TRAINING – I have taught beside some brilliant Kindergarten teachers but Mothers, Fathers and, by law, ECEs have more training than Kindergarten teachers. Please see this article I wrote for the Hamilton Spectator addressing the issue:

MOTHERS’ PAID WORKFORCE PARTICIPATION – Helen Ward is an internationally recognized expert on the issue of mothers labour force participation as driven by coercive childcare policies. If you doubt her, please read for yourself the OECD articles and ‘other’ – many others – posted on the http://www.kidsfirstcanada.org/ site.

CREATIVE ECONOMICS – One of the impetuses for this PROGRAM is to grow the economy: coercing more mothers into the low-paid workforce, retrain and hire laid off workers as ECEs (Liberal press release, September 15), etc. While the McGuinty government shamelessly uses our kids to engage in this ‘creative accounting’, I would suggest some creative accounting of our own. GIVE THE MONEY TO PARENTS and so that it shows up in official records of ‘economic growth’, instead of calling it ‘social transfers’ which do not show up in GDP records, set up parents as their own little businesses who receive money from the state.

We need to keep this dialogue going – the more we talk, the more we can come to a place where we have public policy that actually works for families, women and particularly for children – the people who have been the least heard from in this whole (non) educational debacle.

Kate Tennier – Toronto

I happened interested in this issue and did some research about human capital formation and cost-benefit arguments for these programs.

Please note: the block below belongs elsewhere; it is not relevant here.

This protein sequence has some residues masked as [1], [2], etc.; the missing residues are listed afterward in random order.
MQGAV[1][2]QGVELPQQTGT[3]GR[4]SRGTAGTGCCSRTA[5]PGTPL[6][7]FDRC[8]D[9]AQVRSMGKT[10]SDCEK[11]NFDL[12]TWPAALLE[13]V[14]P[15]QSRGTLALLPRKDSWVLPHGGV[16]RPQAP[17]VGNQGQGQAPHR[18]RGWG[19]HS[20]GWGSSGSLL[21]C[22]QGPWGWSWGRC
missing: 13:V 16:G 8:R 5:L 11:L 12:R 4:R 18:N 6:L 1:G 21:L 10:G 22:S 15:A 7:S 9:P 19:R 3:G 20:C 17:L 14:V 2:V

Regarding the issue of how "risk" is being defined in the argument that kids'
human capital will be improved by all day kindergarten : I contacted Dr
Magdalena Janus who invented the measure - the Early Development Instrument EDI
- which is used to say that 25-30% of kids are "vulnerable" or "at risk" to ask
for some clarification. Here is the email exchange. It looks like there are very
different ways to count this.

Dear Dr. Juans:

.....I am doing some researches for early education.
According to the media, right now about 30% of children are developmentally vulnerable at school entry age. This was reported in the Province newspaper recently and other media from time to time.
I came across the Offord Centre EDI website. And the web page says 1 in 20 - about 5% of children are not ready to learn at school.
I understand you Dr. Janus developed the EDI. Could you help me with my research by explaining the difference between the 5% on your website and the approximately 30% reported in the media. Perhaps there are different methods for doing the calculations ? If you're quoting from other sources would you send me the link or the information about the study? please and thank you.

Reply from Dr. Juans:
The nearly 30% of children refers to populatio-based data on vulnerabilities in one or more domains as measured by the EDI scores. For the 2008 natinal cohort, this value was 25.5%. In order for a child to be counted in this group, they must have scored within the lowest, nationally-based 10th percentile on one or more of the 5 EDI domains.

The 5% of children is the number of those who have multiple challenges. Having a “challenge” in one of the 16 subdomains of the EDI is based on the child’s abilities; and children who have a “challenge” on 9 or more of those are classified as having “multiple challenges”. In the 2008 SK cohort the exact percentage was 4.2%.

Being “not ready to learn at school” is based on the multiple challenges (subdomains). “Vulnerability” reports are based on domain scores. Vulnerability as a term implies a risk rather than definite problem, while “being not ready” indicates existence of a problem.

Check the 2008 cohort report; it may clear things up.



it is quite interesting to read.